Singer, Samuel Frederick (1924–)
Physicist at the University of Maryland who proposed a Minimum Orbital Unmanned Satellite of the Earth (MOUSE) at the fourth Congress of the International Astronautics Federation in Zurich, Switzerland, in the summer of 1953. It had been based upon two years of previous study conducted under the auspices of the British Interplanetary Society, which had built on the postwar research of the V-2 rocket. The Upper Atmosphere Rocket Research Panel at White Sands discussed Singer's plan in April 1954. In May, Singer presented his MOUSE proposal at the Hayden Planetarium's fourth Space Travel Symposium. MOUSE was the first satellite proposal widely discussed in nongovernmental engineering and scientific circles, although it never was adopted.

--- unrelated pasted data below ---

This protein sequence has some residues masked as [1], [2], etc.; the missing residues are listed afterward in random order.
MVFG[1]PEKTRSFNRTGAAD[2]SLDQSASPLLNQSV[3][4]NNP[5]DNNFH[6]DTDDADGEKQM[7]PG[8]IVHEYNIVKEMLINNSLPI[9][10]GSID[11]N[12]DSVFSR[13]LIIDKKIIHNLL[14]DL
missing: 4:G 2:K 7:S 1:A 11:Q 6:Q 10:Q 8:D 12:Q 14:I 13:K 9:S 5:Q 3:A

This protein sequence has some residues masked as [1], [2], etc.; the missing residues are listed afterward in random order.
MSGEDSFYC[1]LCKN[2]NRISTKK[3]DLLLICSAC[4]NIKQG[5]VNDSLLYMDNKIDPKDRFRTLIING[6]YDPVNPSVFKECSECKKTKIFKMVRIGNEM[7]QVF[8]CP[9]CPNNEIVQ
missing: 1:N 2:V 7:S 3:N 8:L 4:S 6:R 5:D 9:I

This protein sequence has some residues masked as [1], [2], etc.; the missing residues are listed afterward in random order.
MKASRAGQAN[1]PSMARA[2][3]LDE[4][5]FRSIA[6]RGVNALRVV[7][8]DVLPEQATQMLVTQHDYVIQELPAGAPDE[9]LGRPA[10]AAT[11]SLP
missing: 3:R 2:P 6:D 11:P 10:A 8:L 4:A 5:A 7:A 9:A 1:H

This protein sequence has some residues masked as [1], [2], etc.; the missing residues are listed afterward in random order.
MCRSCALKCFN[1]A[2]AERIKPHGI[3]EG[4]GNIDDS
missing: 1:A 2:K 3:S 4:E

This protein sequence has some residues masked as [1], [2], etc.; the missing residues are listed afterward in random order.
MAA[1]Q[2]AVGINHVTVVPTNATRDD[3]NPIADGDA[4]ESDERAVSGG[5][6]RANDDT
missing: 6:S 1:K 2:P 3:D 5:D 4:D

Related category ROCKET ENGINEERS AND SPACE SCIENTISTS
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